Details Magazine Stirs Up Emotions With Headline Offensive to Gays

Ask any gay man which derogatory words cause him to bristle and "fag" often tops the list. Despite inroads made in recent years to promote diversity and raise awareness of offensive words and phrases, it's still common to hear this f-bomb dropped all-too-frequently in school yards and other venues oozing with testosterone.

Details magazine, however, has plumbed new depths in objectionable rhetoric by creating a list of behaviors it associates with a certain type of gay man, whom the magazine calls a "douchefag." The list appears in the fashion publication's December issue -- although whether the offending word ever appeared in the online headline is in dispute. (It of course still appears in printed versions of the story.)
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Gay Men Are Mag's Biggest Fans

Putting aside for the moment the issue of whether the phrase ever appeared in the online version of the article, the question of whether Details can get away with calling someone a "Douchefag" is one that Queerty, a gay-themed blog, has raised.

To give a sense of what separates a mere "gay" from a "douchefag" by Details definition, Queerty cites this example: "A guy is only gay if he 'bleaches teeth,' but he's a gay douchebag if he 'bleaches anus'; or gay if he 'saves up for calfskin briefcase,' but a gay douchebag if he 'saves up for calf implants...'" and so on.

In taking Details to task, Queerty noted that as with many male fashion and fitness magazines, Details fails to acknowledge the obvious -- that a good chunk of its readership are gay men who yet aren't represented in its mainstream articles. But ignoring is rather different from insulting, which is why a backlash began when Brooklyn-based DJ Brad Walsh objected to Details throwing the word "fag" around.

Walsh, along with his his boyfriend Project Runway designer Christian Siriano, appeared in a photo alongside the "Douchefag" headlined article. "When a major (albeit dying) magazine for straight men refers to me in part as a 'fag,' that's homophobia. and hate," Walsh said via Twitter.

Article Intended As Homage To Gays?

Reached by phone, Details, published by Condé Nast Publications, declined to comment for this article, except to say that the "douchefag" labeled article never appeared online.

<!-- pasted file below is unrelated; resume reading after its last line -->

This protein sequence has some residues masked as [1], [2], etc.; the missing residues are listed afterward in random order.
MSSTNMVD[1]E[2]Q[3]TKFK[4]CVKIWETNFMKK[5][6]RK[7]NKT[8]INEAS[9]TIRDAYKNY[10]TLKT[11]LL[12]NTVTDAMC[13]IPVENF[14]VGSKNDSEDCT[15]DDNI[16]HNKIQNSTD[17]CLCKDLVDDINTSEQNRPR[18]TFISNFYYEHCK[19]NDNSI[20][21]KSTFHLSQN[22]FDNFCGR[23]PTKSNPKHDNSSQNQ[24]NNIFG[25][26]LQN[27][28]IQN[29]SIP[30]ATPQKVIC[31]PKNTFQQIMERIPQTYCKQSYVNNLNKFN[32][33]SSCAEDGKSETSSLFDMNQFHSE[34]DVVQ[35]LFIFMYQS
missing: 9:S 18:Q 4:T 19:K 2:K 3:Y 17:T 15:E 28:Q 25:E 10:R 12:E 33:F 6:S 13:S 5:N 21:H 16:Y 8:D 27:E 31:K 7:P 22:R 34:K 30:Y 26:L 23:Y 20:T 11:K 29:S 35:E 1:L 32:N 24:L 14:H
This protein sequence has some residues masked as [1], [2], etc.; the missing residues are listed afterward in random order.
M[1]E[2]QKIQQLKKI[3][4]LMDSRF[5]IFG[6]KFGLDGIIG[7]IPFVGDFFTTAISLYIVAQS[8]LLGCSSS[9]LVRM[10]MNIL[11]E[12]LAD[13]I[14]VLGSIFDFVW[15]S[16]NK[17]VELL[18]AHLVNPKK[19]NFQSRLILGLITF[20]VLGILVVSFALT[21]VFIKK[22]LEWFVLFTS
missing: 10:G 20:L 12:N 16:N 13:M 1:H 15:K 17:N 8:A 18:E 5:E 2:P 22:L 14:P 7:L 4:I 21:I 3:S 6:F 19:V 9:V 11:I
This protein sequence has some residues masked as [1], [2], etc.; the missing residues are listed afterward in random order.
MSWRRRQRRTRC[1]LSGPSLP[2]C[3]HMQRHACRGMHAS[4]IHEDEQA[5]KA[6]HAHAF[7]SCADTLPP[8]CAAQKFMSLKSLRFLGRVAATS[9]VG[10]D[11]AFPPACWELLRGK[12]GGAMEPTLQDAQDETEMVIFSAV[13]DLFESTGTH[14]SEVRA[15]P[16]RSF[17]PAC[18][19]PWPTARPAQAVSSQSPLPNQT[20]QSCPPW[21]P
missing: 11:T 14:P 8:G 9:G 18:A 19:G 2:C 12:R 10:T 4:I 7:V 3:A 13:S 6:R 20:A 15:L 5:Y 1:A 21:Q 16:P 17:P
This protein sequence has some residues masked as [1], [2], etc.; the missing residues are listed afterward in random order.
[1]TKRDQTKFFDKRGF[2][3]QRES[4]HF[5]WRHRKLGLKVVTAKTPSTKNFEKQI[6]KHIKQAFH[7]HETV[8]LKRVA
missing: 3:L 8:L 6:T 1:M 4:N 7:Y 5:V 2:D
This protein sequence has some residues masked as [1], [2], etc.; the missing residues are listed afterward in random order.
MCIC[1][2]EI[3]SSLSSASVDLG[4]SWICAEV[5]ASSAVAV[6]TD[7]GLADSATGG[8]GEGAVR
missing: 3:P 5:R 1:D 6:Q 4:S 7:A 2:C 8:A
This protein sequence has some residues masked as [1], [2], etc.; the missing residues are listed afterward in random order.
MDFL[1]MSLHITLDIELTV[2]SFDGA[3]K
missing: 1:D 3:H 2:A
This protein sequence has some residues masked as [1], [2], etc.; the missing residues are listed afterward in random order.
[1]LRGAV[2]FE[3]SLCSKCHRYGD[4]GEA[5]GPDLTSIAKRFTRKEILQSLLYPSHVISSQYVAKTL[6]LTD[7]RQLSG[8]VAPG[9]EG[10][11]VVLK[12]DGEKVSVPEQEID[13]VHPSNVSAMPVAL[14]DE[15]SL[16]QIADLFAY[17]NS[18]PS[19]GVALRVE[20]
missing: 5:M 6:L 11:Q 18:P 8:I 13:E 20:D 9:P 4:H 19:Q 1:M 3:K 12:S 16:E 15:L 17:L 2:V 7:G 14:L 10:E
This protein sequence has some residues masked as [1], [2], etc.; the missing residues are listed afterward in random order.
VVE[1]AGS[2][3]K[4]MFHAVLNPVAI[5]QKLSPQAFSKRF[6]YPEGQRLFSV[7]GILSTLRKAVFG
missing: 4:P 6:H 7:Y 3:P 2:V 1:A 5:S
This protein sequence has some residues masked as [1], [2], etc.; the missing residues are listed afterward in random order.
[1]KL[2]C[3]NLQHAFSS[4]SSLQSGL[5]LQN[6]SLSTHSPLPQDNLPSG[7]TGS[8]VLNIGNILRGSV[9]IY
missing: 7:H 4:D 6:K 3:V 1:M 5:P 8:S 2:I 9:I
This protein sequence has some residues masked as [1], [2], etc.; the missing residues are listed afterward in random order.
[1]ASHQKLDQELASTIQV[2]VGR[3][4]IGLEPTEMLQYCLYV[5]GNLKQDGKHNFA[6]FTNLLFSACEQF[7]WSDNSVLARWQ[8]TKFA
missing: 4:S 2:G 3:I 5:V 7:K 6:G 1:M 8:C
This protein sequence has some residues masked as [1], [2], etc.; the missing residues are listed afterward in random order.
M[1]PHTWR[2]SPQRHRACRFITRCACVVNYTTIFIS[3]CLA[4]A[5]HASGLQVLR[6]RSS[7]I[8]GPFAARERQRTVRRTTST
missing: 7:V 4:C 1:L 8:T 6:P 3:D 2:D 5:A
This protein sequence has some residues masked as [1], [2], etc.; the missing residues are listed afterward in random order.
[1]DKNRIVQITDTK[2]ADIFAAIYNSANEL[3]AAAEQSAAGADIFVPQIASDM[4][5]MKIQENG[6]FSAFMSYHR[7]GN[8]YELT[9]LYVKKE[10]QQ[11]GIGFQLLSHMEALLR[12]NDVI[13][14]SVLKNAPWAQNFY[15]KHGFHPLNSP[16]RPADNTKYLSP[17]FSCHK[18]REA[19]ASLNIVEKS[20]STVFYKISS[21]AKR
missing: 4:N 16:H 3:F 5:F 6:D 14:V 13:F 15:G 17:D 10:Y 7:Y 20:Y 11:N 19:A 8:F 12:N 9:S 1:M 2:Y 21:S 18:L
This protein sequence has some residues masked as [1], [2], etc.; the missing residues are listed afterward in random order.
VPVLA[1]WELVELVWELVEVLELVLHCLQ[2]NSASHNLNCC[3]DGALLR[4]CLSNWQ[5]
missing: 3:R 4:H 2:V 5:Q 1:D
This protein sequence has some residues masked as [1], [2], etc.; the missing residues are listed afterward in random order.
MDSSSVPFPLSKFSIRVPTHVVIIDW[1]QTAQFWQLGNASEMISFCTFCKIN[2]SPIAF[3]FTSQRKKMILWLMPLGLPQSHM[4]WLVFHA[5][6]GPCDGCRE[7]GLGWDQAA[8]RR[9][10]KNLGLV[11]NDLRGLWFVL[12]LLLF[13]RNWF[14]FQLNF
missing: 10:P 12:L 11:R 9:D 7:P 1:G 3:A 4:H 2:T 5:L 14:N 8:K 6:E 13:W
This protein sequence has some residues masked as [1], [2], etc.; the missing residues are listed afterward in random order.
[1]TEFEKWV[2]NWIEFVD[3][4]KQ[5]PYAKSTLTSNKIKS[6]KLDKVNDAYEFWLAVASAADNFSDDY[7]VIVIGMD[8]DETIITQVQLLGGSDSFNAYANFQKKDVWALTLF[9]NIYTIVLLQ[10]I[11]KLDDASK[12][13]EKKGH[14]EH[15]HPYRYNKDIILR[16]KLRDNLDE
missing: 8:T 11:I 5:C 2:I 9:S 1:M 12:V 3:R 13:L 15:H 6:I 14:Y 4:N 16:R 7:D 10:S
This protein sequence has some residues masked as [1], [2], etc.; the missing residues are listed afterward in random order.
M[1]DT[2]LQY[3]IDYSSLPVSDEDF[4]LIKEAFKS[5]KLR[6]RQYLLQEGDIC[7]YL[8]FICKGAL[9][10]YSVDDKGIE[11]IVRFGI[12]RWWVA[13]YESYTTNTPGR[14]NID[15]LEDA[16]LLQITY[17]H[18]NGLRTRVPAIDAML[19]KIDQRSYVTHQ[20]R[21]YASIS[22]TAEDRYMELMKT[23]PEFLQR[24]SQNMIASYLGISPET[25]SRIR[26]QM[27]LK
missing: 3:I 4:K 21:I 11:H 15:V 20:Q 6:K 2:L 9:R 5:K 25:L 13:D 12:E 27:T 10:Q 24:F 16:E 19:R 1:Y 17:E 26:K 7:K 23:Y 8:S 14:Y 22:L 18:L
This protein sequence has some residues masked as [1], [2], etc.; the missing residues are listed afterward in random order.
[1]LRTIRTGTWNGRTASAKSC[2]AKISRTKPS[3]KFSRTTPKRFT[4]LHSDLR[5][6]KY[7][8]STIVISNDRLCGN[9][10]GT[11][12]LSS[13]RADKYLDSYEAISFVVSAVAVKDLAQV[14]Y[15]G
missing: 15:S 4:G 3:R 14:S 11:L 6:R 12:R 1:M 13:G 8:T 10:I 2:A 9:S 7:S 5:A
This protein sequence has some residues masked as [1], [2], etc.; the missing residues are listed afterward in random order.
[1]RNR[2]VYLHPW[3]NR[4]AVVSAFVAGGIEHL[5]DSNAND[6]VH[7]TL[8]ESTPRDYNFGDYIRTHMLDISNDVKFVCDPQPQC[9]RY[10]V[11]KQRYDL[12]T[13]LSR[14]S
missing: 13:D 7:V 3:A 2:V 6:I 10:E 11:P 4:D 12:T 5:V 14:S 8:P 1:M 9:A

Walsh has every right to be upset, says Bob Witeck, CEO of Witeck-Combs Communications, a Washington, D.C.-based public-relations firm that specializes in gay-consumer marketing.

"Fag" takes on negative connotations when used by outsiders to describe gay people, Witeck says. That in particular raises a problem for a magazine perceived as run by straight people. It comes off as dismissive and degrading, he says. "Publications that choose to do it have to remember that it's not acceptable when certain people use it."

Gay New York City-based party promoter Daniel Nardicio isn't quite so offended. In fact, he believes the "douchefag" article was written perhaps as an homage to gay readers. "Most straight people aren't going to get a lot of those references," says Nardicio, who is also a marketing consultant for "I thought it was really clever (and) funny," Nardicio says. "I thought it was well done for the most part and spot on to some degree."

Offending Word No Longer On Website

Until recently, Playgirl suffered from the same myopia that afflicts Details and other men's fashion magazines, Nardicio says. Primarily run by women, the 36-year-old adult magazine was aware of its gay following but not comfortable in acknowledging them. Last year, Nardicio agreed to help Playgirl with its gay outreach, provided it removed its long-standing "Entertainment for Women" moniker from the magazine and its website, which Nardicio says was "insulting" to gay people.

"At the end of the day, it's (for) people who like to look at naked guys," Nardicio says. "It doesn't matter if you're male or female."

Beyond embracing its readership and questionable use of pejoratives, also in dispute is whether Details removed and replaced the online version of the offending article, an action that Queerty Editorial Director David Hauslaib wasn't able to confirm but was told did exist. "It's my understanding, based on information provided by Brad Walsh, that Details did use 'douchefag' in the online version," Hauslaib said in an email message.

Providing different content online and printed versions of an article is routine in journalism today, says Jan Leach, assistant professor of journalism at Kent State University in Ohio. "Mainstream media that have websites do this all the time," says Leach, who teaches copy editing and headline writing.

Does Details Have Explaining To Do?

To a point, it's not uncommon for the same article to have a different headline for print and online versions, she says. "They are different and should be different." Moreover, Leach says, it's not uncommon for news organizations to change content as breaking news develops or more information is gained about a story.

Still, it isn't clear whether Details removed the original online version of the story in response to viewer criticism, as is alleged on Queerty and denied by Details. Further, it begs the question whether Details (or any publication) owes readers an explanation when online content is changed for any reason.

That depends on how transparent Details want to be, Leach says. "It is a great question to raise, and it's one that I think we are going to be debating for a long, long time."
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